The next step, after cleaning up that room, is finishing with my daughter’s room. We’re moving her toys out of the living room and into her bedroom so that we have room for the Christmas tree. And since her room has been the home for a big filing cabinet that we weren’t actually using, there’s plenty of room in there for toys after my mom adopts the filing cabinet.
So it’s a lot of house cleaning and rearranging, just to make it so that I have my own space for writing and editing. But as soon as I’m done rearranging my house for my writing, it will make rearranging my time for my writing a whole lot easier. Not to mention, I’ll feel a really great sense of accomplishment when my house looks a little closer to what I want it to look like. And feeling good about my house and myself makes a huge difference in my writing.
So, for anyone that doesn’t already know (and I don’t exactly hide it), I plan to homeschool my children. This was something I decided even before I planned to have children, based on my public school experiences. Since I moved around a lot, I went from school to school, and while I think I turned out okay, I don’t think I got the education that I could have if I’d been in a more stable environment that was more focused on my own individual needs. Which really, can only happen in a very small school (so, in the middle of nowhere, or at home).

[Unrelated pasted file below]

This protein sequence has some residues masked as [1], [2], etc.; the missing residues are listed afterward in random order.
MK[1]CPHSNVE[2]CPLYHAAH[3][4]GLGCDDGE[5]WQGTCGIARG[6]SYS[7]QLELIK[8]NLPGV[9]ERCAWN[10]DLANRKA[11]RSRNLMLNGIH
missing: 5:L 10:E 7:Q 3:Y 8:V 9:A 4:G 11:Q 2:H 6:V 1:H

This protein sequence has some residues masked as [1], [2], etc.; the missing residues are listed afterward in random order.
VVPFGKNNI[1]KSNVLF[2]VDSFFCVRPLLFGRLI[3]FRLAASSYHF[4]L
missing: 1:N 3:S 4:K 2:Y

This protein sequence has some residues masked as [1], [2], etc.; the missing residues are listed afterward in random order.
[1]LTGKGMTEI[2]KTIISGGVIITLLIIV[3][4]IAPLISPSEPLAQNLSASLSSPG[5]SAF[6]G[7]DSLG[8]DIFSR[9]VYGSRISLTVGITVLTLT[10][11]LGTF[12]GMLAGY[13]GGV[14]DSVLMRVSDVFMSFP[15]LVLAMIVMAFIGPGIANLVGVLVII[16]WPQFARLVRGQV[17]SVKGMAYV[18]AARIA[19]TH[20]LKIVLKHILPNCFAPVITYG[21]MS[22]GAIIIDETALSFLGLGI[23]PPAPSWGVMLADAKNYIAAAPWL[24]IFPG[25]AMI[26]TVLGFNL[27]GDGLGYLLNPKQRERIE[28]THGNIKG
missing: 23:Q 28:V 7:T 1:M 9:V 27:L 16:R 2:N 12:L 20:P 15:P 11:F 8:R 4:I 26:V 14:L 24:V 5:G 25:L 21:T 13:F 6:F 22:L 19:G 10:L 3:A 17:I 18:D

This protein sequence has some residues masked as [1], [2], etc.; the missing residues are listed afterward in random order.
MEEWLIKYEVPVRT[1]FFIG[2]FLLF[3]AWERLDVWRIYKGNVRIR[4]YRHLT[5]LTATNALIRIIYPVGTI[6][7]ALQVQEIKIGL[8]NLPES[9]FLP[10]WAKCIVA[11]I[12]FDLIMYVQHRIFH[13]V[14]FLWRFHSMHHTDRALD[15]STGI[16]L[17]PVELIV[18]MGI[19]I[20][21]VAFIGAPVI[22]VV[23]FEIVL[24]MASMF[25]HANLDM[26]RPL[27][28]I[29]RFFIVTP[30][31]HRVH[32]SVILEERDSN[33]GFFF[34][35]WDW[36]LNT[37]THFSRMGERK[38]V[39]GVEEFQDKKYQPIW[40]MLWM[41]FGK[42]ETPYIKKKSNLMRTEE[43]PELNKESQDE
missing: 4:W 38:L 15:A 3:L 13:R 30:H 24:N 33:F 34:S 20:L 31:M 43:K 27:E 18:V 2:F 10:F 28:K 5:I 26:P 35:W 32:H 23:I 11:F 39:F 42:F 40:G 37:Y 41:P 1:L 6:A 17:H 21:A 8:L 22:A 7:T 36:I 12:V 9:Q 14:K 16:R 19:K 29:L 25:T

Now, I love books and paper and pens and glue and paint and telescopes and making a mess, so basically, I can’t wait to homeschool my daughter, even though she’s only two. But the other day, I realized that even though we haven’t started anything “official,” we really do homeschool her already. I mean, we taught her how to walk, how to talk. We taught her the parts of her body. We taught her what a kitty is and what a dog is. And the other night, we were showing her the moon and stars. And while I’m sure just about every parent thinks their kid is smart, I have to say that my daughter’s pretty intelligent. And it’s adorable when she says moon.
I won’t pretend like there aren’t moments when I get a little nervous about the home-schooling thing. Most other moms get to look forward to the school years as a return to quiet time. And homeschooling is basically the opposite of that. But I really enjoy spending time with my daughter and I love spending all day with her now that I’m not working. So I think it’ll work out just fine. And just imagine all the science experiments that we can explode all over the kitchen. It’s gonna be great.